Following recent events across the globe, it is no surprise that reviewers of David Harvey’s Rebel Cities continue to easily locate the book in its contemporary context and commend its undeniable relevance. Writing in the Financial Times, Edwin Heathcote states that this latest work produced by Harvey, whom he hails as having always been “a consistent and intelligent voice on the left,” could not be better timed:
In the past couple of years the squares and streets of the city have re- emerged in the most dramatic manner imaginable as a forum for public protest. From Cairo to Athens, from Madrid’s “Indignados” to America’s Occupy Wall Street movement and right up to the recently removed protesters outside St Paul’s Cathedral in London, urban centres all over the world have resonated with the chants of those who feel economically and politically disempowered.
Visit the Financial Times to read the review in full.
In Art Review, Justin McGuirk also comments on the contemporary significance of Rebel Cities, that “the first two chapters alone are essential reading for anyone wanting to understand the economic and social crises facing the modern metropolis.” Introducing the book, he writes:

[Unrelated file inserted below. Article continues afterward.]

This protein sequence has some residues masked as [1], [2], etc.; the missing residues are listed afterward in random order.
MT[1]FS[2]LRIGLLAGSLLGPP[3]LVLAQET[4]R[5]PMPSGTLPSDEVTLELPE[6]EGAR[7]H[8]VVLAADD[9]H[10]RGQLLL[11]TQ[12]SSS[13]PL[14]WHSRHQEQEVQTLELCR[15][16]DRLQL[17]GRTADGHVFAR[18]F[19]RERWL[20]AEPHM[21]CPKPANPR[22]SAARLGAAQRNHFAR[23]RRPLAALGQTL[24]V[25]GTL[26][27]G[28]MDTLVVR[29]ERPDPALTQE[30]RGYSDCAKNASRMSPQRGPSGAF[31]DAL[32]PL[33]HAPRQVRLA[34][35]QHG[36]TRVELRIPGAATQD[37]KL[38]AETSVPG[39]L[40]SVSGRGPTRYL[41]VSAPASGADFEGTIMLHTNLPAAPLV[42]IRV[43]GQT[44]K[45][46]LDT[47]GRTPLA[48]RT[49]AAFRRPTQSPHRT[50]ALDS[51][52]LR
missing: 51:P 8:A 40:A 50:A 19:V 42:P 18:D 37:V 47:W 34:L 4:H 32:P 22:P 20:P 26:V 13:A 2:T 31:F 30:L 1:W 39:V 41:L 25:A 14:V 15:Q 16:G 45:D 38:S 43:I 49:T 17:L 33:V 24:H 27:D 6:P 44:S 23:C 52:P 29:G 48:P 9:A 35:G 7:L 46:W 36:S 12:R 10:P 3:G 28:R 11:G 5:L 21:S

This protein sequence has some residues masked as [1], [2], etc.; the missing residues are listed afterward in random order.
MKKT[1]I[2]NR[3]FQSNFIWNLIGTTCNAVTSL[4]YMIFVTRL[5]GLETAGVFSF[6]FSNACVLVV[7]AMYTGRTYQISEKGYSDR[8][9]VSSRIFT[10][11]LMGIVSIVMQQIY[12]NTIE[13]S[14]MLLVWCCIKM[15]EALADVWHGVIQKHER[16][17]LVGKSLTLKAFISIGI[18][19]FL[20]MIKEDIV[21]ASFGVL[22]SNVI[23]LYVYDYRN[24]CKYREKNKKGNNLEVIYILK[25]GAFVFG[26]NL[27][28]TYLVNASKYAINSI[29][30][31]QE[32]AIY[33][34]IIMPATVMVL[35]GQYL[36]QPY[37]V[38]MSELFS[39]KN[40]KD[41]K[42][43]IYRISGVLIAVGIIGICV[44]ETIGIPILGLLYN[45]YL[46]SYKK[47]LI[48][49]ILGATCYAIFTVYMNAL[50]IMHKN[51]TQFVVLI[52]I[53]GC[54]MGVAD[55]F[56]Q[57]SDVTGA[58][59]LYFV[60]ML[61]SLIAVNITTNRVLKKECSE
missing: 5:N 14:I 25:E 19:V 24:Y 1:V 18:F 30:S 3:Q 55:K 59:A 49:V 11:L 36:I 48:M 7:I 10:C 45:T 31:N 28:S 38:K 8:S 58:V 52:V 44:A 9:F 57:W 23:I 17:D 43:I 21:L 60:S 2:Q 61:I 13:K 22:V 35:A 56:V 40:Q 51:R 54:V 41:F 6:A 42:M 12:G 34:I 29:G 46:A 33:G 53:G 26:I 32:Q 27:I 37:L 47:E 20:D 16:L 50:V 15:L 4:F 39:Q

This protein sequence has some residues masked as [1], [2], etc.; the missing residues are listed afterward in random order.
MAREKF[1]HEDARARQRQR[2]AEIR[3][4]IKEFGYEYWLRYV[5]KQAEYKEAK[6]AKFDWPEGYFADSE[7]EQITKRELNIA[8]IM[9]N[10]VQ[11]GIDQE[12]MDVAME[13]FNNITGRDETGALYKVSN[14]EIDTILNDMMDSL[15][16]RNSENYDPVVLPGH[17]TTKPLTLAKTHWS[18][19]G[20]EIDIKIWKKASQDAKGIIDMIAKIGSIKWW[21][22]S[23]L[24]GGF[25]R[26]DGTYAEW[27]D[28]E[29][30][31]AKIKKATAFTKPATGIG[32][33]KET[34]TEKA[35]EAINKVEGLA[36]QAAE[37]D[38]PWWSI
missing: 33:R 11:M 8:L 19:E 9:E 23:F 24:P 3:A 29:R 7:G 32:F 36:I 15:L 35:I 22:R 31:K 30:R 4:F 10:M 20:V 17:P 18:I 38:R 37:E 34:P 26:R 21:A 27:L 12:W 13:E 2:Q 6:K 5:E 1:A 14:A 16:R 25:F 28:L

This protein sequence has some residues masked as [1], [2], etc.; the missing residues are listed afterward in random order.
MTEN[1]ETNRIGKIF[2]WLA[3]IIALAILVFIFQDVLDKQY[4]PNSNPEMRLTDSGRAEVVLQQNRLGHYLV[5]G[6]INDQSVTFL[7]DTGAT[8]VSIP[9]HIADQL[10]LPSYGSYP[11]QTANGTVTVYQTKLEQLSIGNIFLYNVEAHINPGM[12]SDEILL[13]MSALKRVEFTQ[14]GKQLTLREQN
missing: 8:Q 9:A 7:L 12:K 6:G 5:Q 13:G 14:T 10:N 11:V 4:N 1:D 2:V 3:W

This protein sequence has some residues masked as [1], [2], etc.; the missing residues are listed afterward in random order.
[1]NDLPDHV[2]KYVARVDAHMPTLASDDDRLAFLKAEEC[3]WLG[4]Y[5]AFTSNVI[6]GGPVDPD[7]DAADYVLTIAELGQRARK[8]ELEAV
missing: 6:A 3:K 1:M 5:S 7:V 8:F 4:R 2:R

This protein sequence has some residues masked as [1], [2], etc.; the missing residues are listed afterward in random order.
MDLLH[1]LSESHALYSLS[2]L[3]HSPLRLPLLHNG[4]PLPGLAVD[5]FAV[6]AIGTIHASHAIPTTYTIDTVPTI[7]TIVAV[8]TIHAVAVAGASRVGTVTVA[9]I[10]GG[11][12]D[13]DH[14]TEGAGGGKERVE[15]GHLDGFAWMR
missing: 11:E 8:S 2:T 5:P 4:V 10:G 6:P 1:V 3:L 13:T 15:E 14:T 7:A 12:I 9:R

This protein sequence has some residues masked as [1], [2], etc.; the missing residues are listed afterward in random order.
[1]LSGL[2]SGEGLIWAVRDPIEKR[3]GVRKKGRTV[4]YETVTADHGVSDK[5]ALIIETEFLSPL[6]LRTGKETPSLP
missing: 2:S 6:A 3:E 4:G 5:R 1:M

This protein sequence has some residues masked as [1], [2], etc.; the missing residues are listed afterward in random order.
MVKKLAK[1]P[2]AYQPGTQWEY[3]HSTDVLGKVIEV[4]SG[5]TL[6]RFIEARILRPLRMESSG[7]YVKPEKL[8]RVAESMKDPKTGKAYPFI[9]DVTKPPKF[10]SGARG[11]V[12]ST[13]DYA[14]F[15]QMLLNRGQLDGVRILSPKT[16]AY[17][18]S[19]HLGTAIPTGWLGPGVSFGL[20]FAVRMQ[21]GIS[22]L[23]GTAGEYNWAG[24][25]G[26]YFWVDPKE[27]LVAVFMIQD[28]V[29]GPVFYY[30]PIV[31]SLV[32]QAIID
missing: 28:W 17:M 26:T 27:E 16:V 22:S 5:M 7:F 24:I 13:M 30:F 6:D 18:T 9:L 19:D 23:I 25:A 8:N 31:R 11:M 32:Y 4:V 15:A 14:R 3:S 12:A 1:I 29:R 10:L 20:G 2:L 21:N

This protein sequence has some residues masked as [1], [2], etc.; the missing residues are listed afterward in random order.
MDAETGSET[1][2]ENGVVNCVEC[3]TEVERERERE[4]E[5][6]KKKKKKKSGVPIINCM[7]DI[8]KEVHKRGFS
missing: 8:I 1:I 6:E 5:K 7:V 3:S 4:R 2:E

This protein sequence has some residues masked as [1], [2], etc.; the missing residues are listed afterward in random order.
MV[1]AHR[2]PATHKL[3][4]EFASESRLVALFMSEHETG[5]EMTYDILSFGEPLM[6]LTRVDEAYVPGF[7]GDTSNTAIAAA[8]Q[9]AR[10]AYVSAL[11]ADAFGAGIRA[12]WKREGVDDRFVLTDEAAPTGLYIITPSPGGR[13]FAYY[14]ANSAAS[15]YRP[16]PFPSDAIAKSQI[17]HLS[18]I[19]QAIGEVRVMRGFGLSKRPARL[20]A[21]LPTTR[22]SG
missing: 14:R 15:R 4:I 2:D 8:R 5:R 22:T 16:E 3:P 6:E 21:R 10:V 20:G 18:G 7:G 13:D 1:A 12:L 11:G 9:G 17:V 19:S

With the political awakening last year of a ‘protest generation’ and military strategists turning to questions of handling urban insurrection, it is a timely moment for David Harvey’s Rebel Cities. In it, the eminent geographer, social theorist and Marxist minces no words in the expression of his goal, which is ‘collectively to build the socialist city on the ruins of destructive capitalist urbanization.’
Writing for the Guardian, Owen Hatherley commends the author’s analysis, deeming it ‘forensic and ferocious’ and stating that his frequent reference to the Paris Commune of 1872 is “not out of sentiment but relevance,” for, as Hatherley summarises Harvey’s claim “the left must be modern and urban or it will remain powerless.”
Visit the Guardian to read the review in full.
In a two-part video interview for the Guardian Comment is Free, David Harvey discusses in-depth with Oliver Laughland and Phil Maynard key concepts, such as the “urban crisis,” models of urbanisation and the situation in China, in the contemporary context.
The New Internationalist’s review also highlights the book’s timely nature, concluding:
Accessible and largely free of jargon, Rebel Cities is an excellent primer for those who want to engage with the ferment of ideas emerging from the urban centres of anti-capitalist resistance.
In a conversation with New Left Project co-editors John Brissenden and Ed Lewis, Harvey addresses key themes in Rebel Cities such as the relationship between capitalism and urbanisation and the opposition to both of these, two topics which he states are integral to the book’s central argument. He also affords his views in detail on the Occupy movement, the dynamic of the people and the city they live in, urbanisation, organisation and the debates surrounding horizontalism, centralism and anarchism.